Cover image for License to steal : how fraud bleeds America's health care system
License to steal : how fraud bleeds America's health care system
Sparrow, Malcolm K.
Personal Author:
Updated edition.
Publication Information:
Boulder, Colo. : Westview Press, 2000.
Physical Description:
xx, 283 pages ; 24 cm
Reading Level:
1440 Lexile.
Format :


Call Number
Material Type
Home Location
Item Holds
RA395.A3 S764 2000 Adult Non-Fiction Non-Fiction Area

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Who steals? An extraordinary range of folk--from low-life hoods who sign on as Medicare or Medicaid providers equipped with nothing more than beepers and mailboxes, to drug trafficking organizations, organized crime syndicates, and even major hospital chains. In License to Steal , Malcolm K. Sparrow shows how the industry's defenses, which focus mostly on finding and correcting billing errors, are no match for such well orchestrated attacks. The maxim for thieves simply becomes "bill your lies correctly." Provided they do that, fraud perpetrators with any degree of sophistication can steal millions of dollars with impunity, testing payment systems carefully, and then spreading fraudulent billings widely enough across patient and provider accounts to escape detection. The kinds of highly automated, quality controlled claims processing systems that pervade the industry present fraud perpetrators with their favorite kind of target: rich, fast paying, transparent, utterly predictable check printing systems, with little threat of human intervention, and with the U.S. Treasury on the end of the electronic line. Sparrow picks apart the industry's response to the government's efforts to control this problem. The provider associations (well heeled and politically influential) have vociferously opposed almost every recent enforcement initiative, creating the unfortunate public impression that the entire health care industry is against effective fraud control. A significant segment of the industry, it seems, regards fraud and abuse not as a problem, but as a lucrative enterprise worth defending. Meanwhile, it remains a perfectly commonplace experience for patients or their relatives to examine a medical bill and discover that half of it never happened, or that; likewise, if patients then complain, they discover that no one seems to care, or that no one has the resources to do anything about it.Sparrow's research suggests that the growth of capitated managed care systems does not solve the problem, as many in the industry had assumed, but merely changes its form. The managed care environment produces scams involving underutilization , and the withholding of medical care schemes that are harder to uncover and investigate, and much more dangerous to human health. Having worked extensively with federal and state officials since the appearance of his first book on this subject, Sparrow is in a unique position to evaluate recent law enforcement initiatives. He admits the "war on fraud" is at least now engaged, but it is far from won.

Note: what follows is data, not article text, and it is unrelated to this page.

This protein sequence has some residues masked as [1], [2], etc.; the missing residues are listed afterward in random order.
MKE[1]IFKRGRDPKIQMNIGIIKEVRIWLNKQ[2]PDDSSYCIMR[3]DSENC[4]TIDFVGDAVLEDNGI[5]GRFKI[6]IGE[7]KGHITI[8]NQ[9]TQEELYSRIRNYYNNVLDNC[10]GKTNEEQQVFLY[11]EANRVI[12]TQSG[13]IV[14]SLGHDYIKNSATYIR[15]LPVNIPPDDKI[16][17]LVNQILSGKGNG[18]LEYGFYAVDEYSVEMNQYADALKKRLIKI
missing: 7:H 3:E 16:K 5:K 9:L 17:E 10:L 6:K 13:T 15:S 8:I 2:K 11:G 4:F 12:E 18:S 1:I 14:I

Author Notes

Malcolm K. Sparrow teaches at Harvard's John F. Kennedy School of Government.